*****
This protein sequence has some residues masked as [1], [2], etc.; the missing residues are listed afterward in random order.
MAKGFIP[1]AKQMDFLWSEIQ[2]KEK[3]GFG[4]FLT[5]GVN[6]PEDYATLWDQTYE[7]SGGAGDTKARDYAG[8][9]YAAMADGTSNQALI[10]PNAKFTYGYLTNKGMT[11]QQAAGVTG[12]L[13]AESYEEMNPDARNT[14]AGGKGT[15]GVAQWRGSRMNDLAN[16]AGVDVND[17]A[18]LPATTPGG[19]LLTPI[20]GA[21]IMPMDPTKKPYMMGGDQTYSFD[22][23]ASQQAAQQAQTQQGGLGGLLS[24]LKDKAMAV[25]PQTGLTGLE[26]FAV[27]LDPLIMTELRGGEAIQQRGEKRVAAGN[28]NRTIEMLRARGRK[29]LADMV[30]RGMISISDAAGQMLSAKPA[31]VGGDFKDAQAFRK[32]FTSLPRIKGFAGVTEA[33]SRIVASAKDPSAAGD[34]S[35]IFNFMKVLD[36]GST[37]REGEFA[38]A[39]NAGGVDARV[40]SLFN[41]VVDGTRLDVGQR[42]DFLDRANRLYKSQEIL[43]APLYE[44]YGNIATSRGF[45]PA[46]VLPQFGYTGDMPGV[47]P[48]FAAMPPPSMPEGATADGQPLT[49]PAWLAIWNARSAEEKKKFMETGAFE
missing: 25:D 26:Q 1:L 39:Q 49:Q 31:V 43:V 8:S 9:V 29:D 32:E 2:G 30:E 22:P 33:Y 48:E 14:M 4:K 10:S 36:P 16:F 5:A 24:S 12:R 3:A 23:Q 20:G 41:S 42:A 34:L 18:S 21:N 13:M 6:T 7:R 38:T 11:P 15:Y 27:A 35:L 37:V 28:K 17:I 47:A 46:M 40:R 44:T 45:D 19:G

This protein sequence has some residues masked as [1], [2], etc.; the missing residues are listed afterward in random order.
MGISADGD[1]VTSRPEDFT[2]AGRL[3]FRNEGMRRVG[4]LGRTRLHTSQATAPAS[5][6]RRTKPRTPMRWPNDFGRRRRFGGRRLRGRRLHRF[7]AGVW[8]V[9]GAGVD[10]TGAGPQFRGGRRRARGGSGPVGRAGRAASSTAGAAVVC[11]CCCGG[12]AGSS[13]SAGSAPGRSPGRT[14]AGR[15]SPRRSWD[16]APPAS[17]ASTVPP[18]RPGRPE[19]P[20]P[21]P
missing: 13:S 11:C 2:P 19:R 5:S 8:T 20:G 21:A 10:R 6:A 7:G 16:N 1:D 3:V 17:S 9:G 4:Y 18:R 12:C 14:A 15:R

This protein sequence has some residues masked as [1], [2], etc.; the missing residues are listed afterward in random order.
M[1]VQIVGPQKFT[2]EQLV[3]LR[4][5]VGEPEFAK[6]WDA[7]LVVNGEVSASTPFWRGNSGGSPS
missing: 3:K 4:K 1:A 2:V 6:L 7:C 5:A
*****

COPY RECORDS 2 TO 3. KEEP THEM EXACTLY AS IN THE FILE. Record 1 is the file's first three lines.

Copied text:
This protein sequence has some residues masked as [1], [2], etc.; the missing residues are listed afterward in random order.
MGISADGD[1]VTSRPEDFT[2]AGRL[3]FRNEGMRRVG[4]LGRTRLHTSQATAPAS[5][6]RRTKPRTPMRWPNDFGRRRRFGGRRLRGRRLHRF[7]AGVW[8]V[9]GAGVD[10]TGAGPQFRGGRRRARGGSGPVGRAGRAASSTAGAAVVC[11]CCCGG[12]AGSS[13]SAGSAPGRSPGRT[14]AGR[15]SPRRSWD[16]APPAS[17]ASTVPP[18]RPGRPE[19]P[20]P[21]P
missing: 13:S 11:C 2:P 19:R 5:S 8:T 20:G 21:A 10:R 6:A 7:G 16:N 1:D 3:V 17:S 9:G 4:Y 18:R 12:C 14:A 15:R

This protein sequence has some residues masked as [1], [2], etc.; the missing residues are listed afterward in random order.
M[1]VQIVGPQKFT[2]EQLV[3]LR[4][5]VGEPEFAK[6]WDA[7]LVVNGEVSASTPFWRGNSGGSPS
missing: 3:K 4:K 1:A 2:V 6:L 7:C 5:A